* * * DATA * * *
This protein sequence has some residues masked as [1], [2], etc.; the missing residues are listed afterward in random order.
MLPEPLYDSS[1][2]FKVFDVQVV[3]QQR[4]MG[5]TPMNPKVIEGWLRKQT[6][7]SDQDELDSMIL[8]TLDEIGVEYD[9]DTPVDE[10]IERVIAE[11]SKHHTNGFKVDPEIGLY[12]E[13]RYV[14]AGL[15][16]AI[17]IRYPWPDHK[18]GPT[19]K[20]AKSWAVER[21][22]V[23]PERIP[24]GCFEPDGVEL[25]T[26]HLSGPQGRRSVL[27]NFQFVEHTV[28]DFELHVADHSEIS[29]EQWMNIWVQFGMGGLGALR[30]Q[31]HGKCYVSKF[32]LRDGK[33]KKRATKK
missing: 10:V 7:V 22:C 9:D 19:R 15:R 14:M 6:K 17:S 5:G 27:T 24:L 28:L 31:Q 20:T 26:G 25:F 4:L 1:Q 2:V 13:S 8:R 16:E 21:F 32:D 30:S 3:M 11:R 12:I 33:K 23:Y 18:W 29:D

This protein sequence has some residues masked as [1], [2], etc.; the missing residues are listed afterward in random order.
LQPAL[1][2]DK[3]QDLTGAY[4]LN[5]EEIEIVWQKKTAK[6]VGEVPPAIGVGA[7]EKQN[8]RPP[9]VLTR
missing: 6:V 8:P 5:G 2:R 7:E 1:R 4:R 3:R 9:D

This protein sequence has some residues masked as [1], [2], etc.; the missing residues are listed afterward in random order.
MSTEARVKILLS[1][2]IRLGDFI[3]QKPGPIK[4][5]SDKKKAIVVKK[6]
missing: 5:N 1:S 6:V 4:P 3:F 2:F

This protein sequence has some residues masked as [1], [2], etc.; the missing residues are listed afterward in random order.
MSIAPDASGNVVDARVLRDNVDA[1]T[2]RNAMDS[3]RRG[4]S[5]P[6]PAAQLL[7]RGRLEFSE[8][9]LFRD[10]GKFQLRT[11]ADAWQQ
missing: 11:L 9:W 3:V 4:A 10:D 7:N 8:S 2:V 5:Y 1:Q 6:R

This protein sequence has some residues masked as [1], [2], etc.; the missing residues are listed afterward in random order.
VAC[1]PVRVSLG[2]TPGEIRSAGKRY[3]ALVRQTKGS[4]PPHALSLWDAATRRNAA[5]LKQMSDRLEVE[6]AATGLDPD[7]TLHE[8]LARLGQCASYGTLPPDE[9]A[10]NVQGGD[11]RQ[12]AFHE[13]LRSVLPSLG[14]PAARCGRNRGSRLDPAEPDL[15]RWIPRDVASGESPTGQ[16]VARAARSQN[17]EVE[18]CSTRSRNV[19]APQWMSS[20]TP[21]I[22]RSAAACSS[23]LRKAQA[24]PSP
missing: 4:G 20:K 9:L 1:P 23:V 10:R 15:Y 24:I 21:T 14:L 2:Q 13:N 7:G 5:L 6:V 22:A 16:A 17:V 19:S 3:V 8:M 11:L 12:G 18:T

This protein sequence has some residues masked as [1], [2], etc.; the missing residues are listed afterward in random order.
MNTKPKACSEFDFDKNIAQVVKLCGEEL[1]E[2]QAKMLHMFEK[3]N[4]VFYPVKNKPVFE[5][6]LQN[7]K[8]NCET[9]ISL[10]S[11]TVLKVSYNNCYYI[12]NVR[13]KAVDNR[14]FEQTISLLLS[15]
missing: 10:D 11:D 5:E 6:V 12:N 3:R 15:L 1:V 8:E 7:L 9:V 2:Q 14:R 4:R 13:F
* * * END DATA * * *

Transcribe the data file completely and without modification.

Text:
This protein sequence has some residues masked as [1], [2], etc.; the missing residues are listed afterward in random order.
MLPEPLYDSS[1][2]FKVFDVQVV[3]QQR[4]MG[5]TPMNPKVIEGWLRKQT[6][7]SDQDELDSMIL[8]TLDEIGVEYD[9]DTPVDE[10]IERVIAE[11]SKHHTNGFKVDPEIGLY[12]E[13]RYV[14]AGL[15][16]AI[17]IRYPWPDHK[18]GPT[19]K[20]AKSWAVER[21][22]V[23]PERIP[24]GCFEPDGVEL[25]T[26]HLSGPQGRRSVL[27]NFQFVEHTV[28]DFELHVADHSEIS[29]EQWMNIWVQFGMGGLGALR[30]Q[31]HGKCYVSKF[32]LRDGK[33]KKRATKK
missing: 10:V 7:V 22:C 9:D 19:R 15:R 14:M 6:K 17:S 5:G 27:T 24:L 28:L 31:Q 20:T 26:G 25:F 4:L 1:Q 2:V 13:S 8:R 16:E 21:F 32:D 30:S 3:M 11:R 12:I 33:K 23:Y 18:W 29:D

This protein sequence has some residues masked as [1], [2], etc.; the missing residues are listed afterward in random order.
LQPAL[1][2]DK[3]QDLTGAY[4]LN[5]EEIEIVWQKKTAK[6]VGEVPPAIGVGA[7]EKQN[8]RPP[9]VLTR
missing: 6:V 8:P 5:G 2:R 7:E 1:R 4:R 3:R 9:D

This protein sequence has some residues masked as [1], [2], etc.; the missing residues are listed afterward in random order.
MSTEARVKILLS[1][2]IRLGDFI[3]QKPGPIK[4][5]SDKKKAIVVKK[6]
missing: 5:N 1:S 6:V 4:P 3:F 2:F

This protein sequence has some residues masked as [1], [2], etc.; the missing residues are listed afterward in random order.
MSIAPDASGNVVDARVLRDNVDA[1]T[2]RNAMDS[3]RRG[4]S[5]P[6]PAAQLL[7]RGRLEFSE[8][9]LFRD[10]GKFQLRT[11]ADAWQQ
missing: 11:L 9:W 3:V 4:A 10:D 7:N 8:S 2:V 5:Y 1:Q 6:R

This protein sequence has some residues masked as [1], [2], etc.; the missing residues are listed afterward in random order.
VAC[1]PVRVSLG[2]TPGEIRSAGKRY[3]ALVRQTKGS[4]PPHALSLWDAATRRNAA[5]LKQMSDRLEVE[6]AATGLDPD[7]TLHE[8]LARLGQCASYGTLPPDE[9]A[10]NVQGGD[11]RQ[12]AFHE[13]LRSVLPSLG[14]PAARCGRNRGSRLDPAEPDL[15]RWIPRDVASGESPTGQ[16]VARAARSQN[17]EVE[18]CSTRSRNV[19]APQWMSS[20]TP[21]I[22]RSAAACSS[23]LRKAQA[24]PSP
missing: 4:G 20:K 9:L 1:P 23:V 10:R 15:Y 24:I 21:T 14:L 2:Q 13:N 7:G 5:L 6:V 22:A 16:A 17:V 19:S 3:V 8:M 11:L 12:G 18:T

This protein sequence has some residues masked as [1], [2], etc.; the missing residues are listed afterward in random order.
MNTKPKACSEFDFDKNIAQVVKLCGEEL[1]E[2]QAKMLHMFEK[3]N[4]VFYPVKNKPVFE[5][6]LQN[7]K[8]NCET[9]ISL[10]S[11]TVLKVSYNNCYYI[12]NVR[13]KAVDNR[14]FEQTISLLLS[15]
missing: 10:D 11:D 5:E 6:V 12:N 3:R 15:L 1:V 8:E 7:L 9:V 2:Q 14:R 4:R 13:F